Since the 1998 publication of the OECD’s Harmful Tax Competition: An Emerging Global Issue (which Switzerland and Luxembourg foolishly did not veto), the OECD and its associates have been peddling the need for global information exchange on the intellectually meretricious argument that “residence” income taxation requires the identification worldwide of every person who is an “ultimate beneficial owner” of assets or income. This is the genesis of the war against trusts and the so-called Common Reporting Standard (CRS) compelling financial institutions to become State informers against their clients.
Wrong In Principle
Apart from the inherently obnoxious nature of what economist Adam Smith described as vexatious inquisitions of this kind, the OECD thesis suffers from some basic defects of logic.
The first defect is that income taxation is the only possible source of public revenue.
This is false, as the Physiocrats and Adam Smith pointed out over two centuries ago. All income resolves itself into the original factor incomes of the rent of land, the wages of labour, and the returns to physical capital. As they pinpointed, (and oil-rich states have demonstrated), it is perfectly possible for a nation state to derive an adequate public revenue from its land and other natural resources. For example, the land values of Paris, Berlin and London would vastly outweigh any paper “wealth” held in offshore financial centres. There is nothing to stop European countries returning to their original mediaeval revenue systems and requiring the holders of land to pay an appropriate annual rental rate to the Crown or State.
The second defect is that there is no reason for income tax to be “residence” based as opposed to “source” based.
Countries such as Malaysia and Singapore exempt foreign source income, as used to be the French and Latin practice. If foreign income and capital gains are not taxed, there is clearly no need for the reporting of overseas income or assets or “beneficial ownership” of foreign assets.
The third defect is that there is no logical reason for income tax to be “progressive” - a misnomer for a system of graduated increasing tax rates.
There can be a flat rate income tax system with a family-based subsistence exemption for resident taxpayers. This was actually the original income tax scheme devised by Pitt the Younger in 1798. As economists John Stuart Mill and John Ramsay McCulloch observed, once you abandon the idea of proportionality embodied in a uniform flat rate, you abandon a principle of equality before the law. From a social point of view, you are pandering to envy. From an economic point of view, what you are doing is substituting a tax upon persons according to their income rather than taxing income per se.
By contrast, it is relatively easy to administer a proportional income tax system with personal family-based exemptions. You simply collect at source and if a taxpayer wishes to claim a family-based exemption, he declares his income and lodges the appropriate claim for reduced assessment or withholding.
But for administrative purposes, who is the “ultimate beneficial owner” of income in the above cases is largely or completely irrelevant – it is all taxed at the same rate in the first instance. Thus, a simple source-based income tax system with a flat rate obviates the need to worry about who is the “ultimate beneficial owner” of the assets generating the income.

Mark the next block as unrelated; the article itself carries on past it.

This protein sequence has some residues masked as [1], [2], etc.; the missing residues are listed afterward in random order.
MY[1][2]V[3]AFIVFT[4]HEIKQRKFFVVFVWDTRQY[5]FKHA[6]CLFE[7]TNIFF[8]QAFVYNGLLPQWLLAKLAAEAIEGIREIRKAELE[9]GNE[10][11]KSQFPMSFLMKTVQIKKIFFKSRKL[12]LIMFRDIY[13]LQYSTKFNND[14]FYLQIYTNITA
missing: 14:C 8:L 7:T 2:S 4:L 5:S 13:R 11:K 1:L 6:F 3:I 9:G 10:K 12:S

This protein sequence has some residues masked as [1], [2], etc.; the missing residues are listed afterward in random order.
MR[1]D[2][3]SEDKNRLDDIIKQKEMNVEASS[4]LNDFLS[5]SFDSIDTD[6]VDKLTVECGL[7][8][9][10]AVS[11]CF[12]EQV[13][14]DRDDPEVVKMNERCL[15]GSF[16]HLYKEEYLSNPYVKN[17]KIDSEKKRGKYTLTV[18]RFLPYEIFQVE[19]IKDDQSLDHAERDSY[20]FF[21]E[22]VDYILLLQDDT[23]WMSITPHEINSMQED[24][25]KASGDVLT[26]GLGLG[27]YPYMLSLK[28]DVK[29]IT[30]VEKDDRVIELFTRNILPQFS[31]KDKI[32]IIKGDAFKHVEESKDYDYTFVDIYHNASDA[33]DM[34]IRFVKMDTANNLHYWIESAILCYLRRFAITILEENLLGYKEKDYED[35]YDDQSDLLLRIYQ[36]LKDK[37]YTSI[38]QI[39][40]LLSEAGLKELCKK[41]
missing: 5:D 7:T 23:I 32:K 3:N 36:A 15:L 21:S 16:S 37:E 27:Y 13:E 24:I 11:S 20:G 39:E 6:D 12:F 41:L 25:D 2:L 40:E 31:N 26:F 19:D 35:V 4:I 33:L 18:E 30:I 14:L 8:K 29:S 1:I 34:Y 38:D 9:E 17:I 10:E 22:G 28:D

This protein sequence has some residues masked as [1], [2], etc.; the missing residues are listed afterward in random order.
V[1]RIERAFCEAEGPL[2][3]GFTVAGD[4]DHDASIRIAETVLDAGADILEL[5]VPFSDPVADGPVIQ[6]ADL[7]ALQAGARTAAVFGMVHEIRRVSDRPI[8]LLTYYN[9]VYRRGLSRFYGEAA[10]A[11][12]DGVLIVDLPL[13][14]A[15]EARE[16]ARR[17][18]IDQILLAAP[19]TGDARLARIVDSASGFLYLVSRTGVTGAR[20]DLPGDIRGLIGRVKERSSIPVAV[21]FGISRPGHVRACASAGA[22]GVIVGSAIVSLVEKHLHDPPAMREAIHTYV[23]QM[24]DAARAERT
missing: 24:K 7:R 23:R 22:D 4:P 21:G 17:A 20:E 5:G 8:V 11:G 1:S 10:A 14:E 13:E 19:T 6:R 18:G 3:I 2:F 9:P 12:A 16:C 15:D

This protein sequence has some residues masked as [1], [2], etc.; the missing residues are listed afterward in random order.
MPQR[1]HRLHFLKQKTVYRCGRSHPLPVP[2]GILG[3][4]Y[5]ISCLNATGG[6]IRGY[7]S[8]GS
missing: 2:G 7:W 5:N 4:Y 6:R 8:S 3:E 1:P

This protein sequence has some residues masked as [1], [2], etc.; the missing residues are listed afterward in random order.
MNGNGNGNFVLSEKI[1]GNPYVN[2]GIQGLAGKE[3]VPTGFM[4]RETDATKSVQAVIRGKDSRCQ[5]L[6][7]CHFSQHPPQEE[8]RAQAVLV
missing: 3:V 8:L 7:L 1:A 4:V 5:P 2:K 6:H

These are the OECD’s fundamental erroneous assumptions motivating the hunt for the “ultimate beneficial owner” in the ongoing war against trusts.
Impossible In Practice
However, tyrants and their sycophants are not usually persuaded by logic or argument but by resistance or impossibility. Here is where the CRS really starts to fall apart. It may be impossible to be sure as to who is the “ultimate beneficial owner”.
Most people, including economists and government policymakers, have a very simplistic idea of what ownership really is. In their heads, they think it is like owning a chair or having a bank account in one’s name and that, if the apparent owner is not the “real owner”, he must be able to tell them who the real owner is, or at least send them in the right direction to ask someone else.
However, as lawyers understand, property is a bundle of rights. There are many potential rights in a legal system which can affect the control, usage and disposal of assets and income, and which do not necessarily constitute “property”. There may be options, powers of veto, unexercised discretions, default beneficiaries liable to have their expectations defeated, et cetera, et cetera…
The Bureaucrats’ Response
Therefore, the Common Reporting Standard has had to attempt creating something unknown to the law - which is its own definition of “ultimate beneficial owner”.
The OECD ends up with the following sort of language in its Model Mandatory Disclosure Rules for CRS Avoidance Arrangements and Opaque Offshore Structures
“An Opaque Structure is a Structure for which it is reasonable to conclude that it is designed to have, marketed as having, or has the effect of allowing, a natural person to be a Beneficial Owner of a Passive Offshore Vehicle while not allowing the accurate determination of such person’s Beneficial Ownership or creating the appearance that such person is not a Beneficial Owner, including through:
(i) the use of nominee shareholders with undisclosed nominators.
(ii) the use of means of indirect control beyond formal ownership.
(iii) the use of Arrangements that provide a Reportable Taxpayer with access to assets
held by, or income derived from, the Structure without being identified as a Beneficial Owner of such Structure
the use of Legal Arrangements organised under the laws of a jurisdiction that do not require the trustees (or in case of a Legal Arrangement other than a trust, the persons in equivalent or similar positions as the trustee of a trust) to hold, or be able to obtain, adequate, accurate and current Beneficial Ownership information regarding the Legal Arrangement;